IT professor Enrique Dans invites Fernando Aparicio, General Director of Paypal, to his International MBA class to discuss the PayPal Case.

As Enrique Dans comments: “The idea is not to invite someone to give a speech, but to put him or her in front of the students as a “living case”, as a person who can provide extra value to the students by bringing the case to reality. This means the students need to be able to ask any question, no matter how politically incorrect, in a relaxed environment and having the same level of preparation as they would have had for a regular case. Another critical factor is the value for the guest: you cannot bring guests and keep inviting them several times a year unless you are being able to provide them with a great deal of value, either by showing them how our students understand their business (like in a big focus group), or allowing the company to ask about company’s future decisions (as in a consulting company with forty consultants or so), or even accessing talent (starting conversations with potential hires), etc.”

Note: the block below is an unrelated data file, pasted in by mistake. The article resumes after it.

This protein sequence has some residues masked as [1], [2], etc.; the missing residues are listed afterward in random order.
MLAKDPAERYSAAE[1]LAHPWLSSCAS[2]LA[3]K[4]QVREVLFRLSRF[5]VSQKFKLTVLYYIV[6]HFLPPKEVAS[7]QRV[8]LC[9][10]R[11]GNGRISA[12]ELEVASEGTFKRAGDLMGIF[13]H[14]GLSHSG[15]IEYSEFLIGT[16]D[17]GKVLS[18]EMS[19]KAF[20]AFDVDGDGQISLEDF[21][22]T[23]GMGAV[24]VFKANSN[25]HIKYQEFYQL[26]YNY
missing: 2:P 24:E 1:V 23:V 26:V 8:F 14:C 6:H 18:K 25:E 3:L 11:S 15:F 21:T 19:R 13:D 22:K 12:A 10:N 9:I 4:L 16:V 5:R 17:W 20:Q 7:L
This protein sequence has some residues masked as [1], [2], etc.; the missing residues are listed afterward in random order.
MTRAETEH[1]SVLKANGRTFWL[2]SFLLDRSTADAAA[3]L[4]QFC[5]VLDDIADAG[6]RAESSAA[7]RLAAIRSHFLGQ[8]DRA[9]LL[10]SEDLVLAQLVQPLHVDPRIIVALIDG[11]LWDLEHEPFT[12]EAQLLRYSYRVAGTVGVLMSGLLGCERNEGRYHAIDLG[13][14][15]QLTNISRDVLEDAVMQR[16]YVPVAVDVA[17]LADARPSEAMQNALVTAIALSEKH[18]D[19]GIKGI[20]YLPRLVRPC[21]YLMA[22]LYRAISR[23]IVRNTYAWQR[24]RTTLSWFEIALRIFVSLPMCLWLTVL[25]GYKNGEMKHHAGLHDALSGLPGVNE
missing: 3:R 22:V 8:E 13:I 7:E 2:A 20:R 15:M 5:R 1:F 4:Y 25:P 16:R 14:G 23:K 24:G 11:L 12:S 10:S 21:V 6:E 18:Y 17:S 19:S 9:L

Students are also very excited about this approach. Olga Slavkina, International MBA student in 2008 and author of one of the “First Person” reports in the Financial Times online edition writes about the exciting experience: Enrique’s case discussions were unusually practical in that he often invited the people behind the cases to class, which meant we had many entrepreneurs from technology start-ups address us, as well as representatives of big business organisations like Google.”
To read the FT article click here.

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